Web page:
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In a more carnveval-esque mold was the automated acrobat who pressed into a perfect hand stand atop two chairs, then held himself suspended horizontally on first two arms, then one.

A strong arm of a different kind was put into action in a later exhibit...

... when a 1938 Thorens table lowered its needle to shellack and commenced to play to perfection.

But there were earlier examples still chez Cima, of Thorens contributions to music playback in the home. One of them didn't play vinyl but binary discs, the successors to the tuned-comb music boxes actuated by cylinders with embedded pins (house wives were paid by the hundred pins and the average such worker inserted between 700 and 1000 pins per hour) which made way to discs with first protruding pins, then mere cut-outs.

Prior to these discs, the cylinder-based music boxes had evolved to very complex machines that could play back multiple pieces in succession. Some were even fitted with special effects, such as mechanically struck chimes and drums to simulate a marching band. Others used special dampers to alter the timbre of the metal combs to something approaching a mandolin.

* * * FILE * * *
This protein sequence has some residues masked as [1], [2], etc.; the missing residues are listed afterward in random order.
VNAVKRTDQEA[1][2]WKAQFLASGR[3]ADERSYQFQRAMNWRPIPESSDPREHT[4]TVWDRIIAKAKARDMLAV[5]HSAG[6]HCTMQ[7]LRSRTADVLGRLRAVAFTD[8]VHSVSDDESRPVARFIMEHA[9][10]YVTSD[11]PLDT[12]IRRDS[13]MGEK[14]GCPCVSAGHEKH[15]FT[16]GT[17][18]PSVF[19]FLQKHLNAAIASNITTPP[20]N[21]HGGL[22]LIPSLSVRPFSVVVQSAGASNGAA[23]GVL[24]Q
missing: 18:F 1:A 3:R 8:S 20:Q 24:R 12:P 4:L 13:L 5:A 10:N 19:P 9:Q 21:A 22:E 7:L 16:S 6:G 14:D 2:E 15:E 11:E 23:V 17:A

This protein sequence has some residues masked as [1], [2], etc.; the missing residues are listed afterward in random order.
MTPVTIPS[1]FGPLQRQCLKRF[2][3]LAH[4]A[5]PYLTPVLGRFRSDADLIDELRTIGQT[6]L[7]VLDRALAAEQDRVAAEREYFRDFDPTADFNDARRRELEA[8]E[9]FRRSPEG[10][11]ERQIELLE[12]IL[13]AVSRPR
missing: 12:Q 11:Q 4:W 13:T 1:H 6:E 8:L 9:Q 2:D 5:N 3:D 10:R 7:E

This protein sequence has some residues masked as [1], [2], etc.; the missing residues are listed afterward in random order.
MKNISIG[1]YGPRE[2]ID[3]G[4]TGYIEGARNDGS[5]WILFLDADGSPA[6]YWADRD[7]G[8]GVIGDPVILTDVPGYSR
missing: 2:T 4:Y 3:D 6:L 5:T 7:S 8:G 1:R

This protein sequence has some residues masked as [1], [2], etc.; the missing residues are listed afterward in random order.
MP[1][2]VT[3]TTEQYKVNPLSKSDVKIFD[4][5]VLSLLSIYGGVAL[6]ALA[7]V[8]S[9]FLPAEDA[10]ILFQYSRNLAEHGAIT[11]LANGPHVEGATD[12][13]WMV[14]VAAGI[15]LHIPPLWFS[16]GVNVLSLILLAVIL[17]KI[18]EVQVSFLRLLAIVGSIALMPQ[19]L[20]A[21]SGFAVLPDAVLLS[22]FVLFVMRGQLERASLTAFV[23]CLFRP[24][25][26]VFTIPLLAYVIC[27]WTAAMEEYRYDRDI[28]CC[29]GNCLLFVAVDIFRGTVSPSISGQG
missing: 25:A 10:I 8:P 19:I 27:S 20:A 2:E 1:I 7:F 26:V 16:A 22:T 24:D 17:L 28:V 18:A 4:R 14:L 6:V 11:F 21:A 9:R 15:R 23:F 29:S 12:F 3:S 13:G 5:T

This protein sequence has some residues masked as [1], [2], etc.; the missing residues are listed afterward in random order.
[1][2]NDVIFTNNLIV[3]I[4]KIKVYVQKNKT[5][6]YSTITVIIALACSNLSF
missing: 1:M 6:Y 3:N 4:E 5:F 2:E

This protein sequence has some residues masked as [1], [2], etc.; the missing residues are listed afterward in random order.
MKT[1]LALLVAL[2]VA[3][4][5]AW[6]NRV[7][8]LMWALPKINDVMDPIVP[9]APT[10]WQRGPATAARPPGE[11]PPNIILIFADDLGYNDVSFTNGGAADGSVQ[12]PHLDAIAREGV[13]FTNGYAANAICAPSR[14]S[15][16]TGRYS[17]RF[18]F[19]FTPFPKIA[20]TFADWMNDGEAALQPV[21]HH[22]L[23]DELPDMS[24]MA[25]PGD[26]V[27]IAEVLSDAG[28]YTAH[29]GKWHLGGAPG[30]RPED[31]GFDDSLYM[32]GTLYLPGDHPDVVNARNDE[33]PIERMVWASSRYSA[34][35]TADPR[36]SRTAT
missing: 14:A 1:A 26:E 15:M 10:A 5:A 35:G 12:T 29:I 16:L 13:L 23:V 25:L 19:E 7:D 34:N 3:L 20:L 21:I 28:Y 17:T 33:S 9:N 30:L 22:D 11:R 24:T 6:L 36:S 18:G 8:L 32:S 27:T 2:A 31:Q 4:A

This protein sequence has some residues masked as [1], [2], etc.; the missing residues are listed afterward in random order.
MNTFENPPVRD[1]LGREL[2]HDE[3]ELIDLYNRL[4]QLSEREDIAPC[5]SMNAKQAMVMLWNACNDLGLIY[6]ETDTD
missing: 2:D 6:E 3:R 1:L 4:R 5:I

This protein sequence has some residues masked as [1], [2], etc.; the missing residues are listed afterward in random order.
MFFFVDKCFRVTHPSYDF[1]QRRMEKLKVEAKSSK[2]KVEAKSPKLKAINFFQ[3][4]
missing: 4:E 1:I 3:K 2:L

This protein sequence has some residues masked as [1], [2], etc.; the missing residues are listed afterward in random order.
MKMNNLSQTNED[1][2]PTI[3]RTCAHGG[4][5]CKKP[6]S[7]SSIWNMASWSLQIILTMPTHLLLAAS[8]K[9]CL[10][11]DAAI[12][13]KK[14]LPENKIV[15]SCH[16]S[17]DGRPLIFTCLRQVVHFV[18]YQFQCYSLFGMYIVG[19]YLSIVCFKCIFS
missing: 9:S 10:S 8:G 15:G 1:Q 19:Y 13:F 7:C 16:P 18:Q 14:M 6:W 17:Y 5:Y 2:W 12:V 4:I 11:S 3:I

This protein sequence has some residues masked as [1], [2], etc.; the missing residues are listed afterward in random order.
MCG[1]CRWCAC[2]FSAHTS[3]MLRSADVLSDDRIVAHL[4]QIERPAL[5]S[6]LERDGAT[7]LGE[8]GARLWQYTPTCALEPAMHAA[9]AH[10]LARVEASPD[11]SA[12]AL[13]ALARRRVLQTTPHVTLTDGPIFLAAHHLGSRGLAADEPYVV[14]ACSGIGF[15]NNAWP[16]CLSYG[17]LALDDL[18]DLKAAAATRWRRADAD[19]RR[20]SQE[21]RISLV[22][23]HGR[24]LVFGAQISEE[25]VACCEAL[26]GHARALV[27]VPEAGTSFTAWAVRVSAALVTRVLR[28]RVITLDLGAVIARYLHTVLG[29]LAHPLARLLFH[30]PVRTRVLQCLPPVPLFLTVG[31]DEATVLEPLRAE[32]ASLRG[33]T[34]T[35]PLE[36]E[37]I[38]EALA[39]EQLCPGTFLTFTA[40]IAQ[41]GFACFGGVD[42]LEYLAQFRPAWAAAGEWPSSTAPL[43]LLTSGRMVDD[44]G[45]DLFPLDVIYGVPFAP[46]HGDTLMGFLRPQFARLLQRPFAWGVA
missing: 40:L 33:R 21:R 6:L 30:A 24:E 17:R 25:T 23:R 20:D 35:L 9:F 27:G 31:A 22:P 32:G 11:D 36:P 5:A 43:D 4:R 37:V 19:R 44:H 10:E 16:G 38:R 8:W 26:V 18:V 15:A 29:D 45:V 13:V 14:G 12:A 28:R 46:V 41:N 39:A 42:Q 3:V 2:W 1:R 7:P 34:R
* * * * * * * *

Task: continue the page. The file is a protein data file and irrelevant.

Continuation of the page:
As tastes demanded longer playback times and fuller, more multi-timber'd arrangements, music boxes evolved into man-sized contraptions which were fed books of cardboard punch cards. It's perhaps not too fancified to see in these early examples the precursors to the compact disc. Heck, some such machines were even run from external combustion engines, a rather more efficient recipe than the internal versions of automobiles...

The following images show select examples of this progression but not necessarily in sequence.